The 2018 Farm Act made hemp a commodity. If you look at other agriculture commodities: wheat, soy beans, corn, they’re all globally exported. So, it can be the same for cannabis. That door has already been opened.
Anything you wish you’d done differently?
Oh, fuck yes! Oh yes. If I could look back now and make that perfect road, woohoo! Absolutely, yes. You make all kinds of mistakes, especially when you’re young and you’re learning business.
Can you give an example?
Business partners; I would never have taken on any business partners. Absolutely not. I got rid of two partners who were both four- tonne weights on my neck dragging me down. They were just fools.
Presumably a lot of people are getting into the industry, thinking it’s easy money?
You know the sign of a true professional? They make whatever they do look easy. I make cannabis look effortless because I understand the terrain. People think, “Oh, cannabis is good.” They get into this industry and they realise, “What the… is going on? I can’t advertise, I’ve got banking issues. I’ve got to get licences now.”
If you’re just coming into the industry, it’s a lot more difficult than it would have been seven or eight years ago. But eight years ago, people were laughing at the cannabis people as a joke. Smart business people have realised they can make a fortune off us. Most cannabis guys are unsophisticated because they never tried to learn anything. They’re being eaten alive. It’s like sharks going into a pond of goldfish and they’re just chewing through the entire community. Those people don’t want to help; they want to suck their information out of them then discard them as fast as they can.
I’ve seen people who were promised all kinds of things by family offices and businesses and private equity, and all they end up getting is fucked – every single one of them – because they don’t understand how to protect themselves and they’ve never done the work required to run a successful business. They were successful because they took a great risk when nobody else wanted to take it; you could be, literally, a fool and make money in the cannabis business. Now those days are over.
People think that the black market will continue. It won’t once the Federal Government legalises cannabis and makes it part of the system. I don’t see too many moonshiners these days making moonshine; they’re all pretty much shut down. The black market will get shut down really, really hard, and people are going to be surprised at that. It didn’t have to be that way – they could have studied; they could’ve aligned themselves with the right companies and still been in business. It was their choice.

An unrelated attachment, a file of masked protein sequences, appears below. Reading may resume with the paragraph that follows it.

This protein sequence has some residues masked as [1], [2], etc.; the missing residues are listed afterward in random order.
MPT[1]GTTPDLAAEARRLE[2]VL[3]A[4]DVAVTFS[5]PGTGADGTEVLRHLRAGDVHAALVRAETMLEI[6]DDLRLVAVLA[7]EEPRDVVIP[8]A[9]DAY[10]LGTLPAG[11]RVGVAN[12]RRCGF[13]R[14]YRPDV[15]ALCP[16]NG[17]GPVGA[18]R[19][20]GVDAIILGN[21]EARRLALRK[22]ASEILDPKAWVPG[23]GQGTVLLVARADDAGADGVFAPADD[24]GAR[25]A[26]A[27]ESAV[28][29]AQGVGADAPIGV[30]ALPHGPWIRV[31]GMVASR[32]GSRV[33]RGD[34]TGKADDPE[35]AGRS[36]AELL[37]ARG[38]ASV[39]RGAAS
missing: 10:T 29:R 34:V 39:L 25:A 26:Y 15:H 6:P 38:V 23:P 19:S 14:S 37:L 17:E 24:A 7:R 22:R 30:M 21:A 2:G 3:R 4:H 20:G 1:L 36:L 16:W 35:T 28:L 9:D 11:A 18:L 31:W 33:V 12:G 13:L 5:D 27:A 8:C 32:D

When did you make your first million?
It was in my 20s.
Must have been a big moment.
It was huge. I remember the first time I had hundreds of thousands of dollars in cash. It’s intoxicating. First time I saw a bag of $80,000, I was like, “Wow.” After a while, I was walking around with duffle bags with $1m inside.
I got so good at doing what I did, I had people from the east coast of Canada coming in with, literally, $1m at a time. I had a warehouse with, I don’t know, a couple of thousands of pounds of weed, and the guy would go through. He’d shop the different grades and we’d put it all together and the semi-truck would come with a special thing, hidden, and then they’d drive all the way to the east coast. It would come on a regular basis. I had a couple of those guys.
But where I made the real money is going back and forth between Canada and the US. Then I got so good at it, I moved everyone else’s product for them too, for a while.
The US authorities can’t have been thrilled.
No, they can’t. Actually, they don’t care so much. The Canadians really have a chip on their shoulder when it comes to me. I hired this attorney who was like the Gerry Spence of British Columbia, Canada. Three months later, the charges were what they called ‘stayed’ – the equivalent of getting dropped in the US.
What were the charges?
Cultivation and smuggling.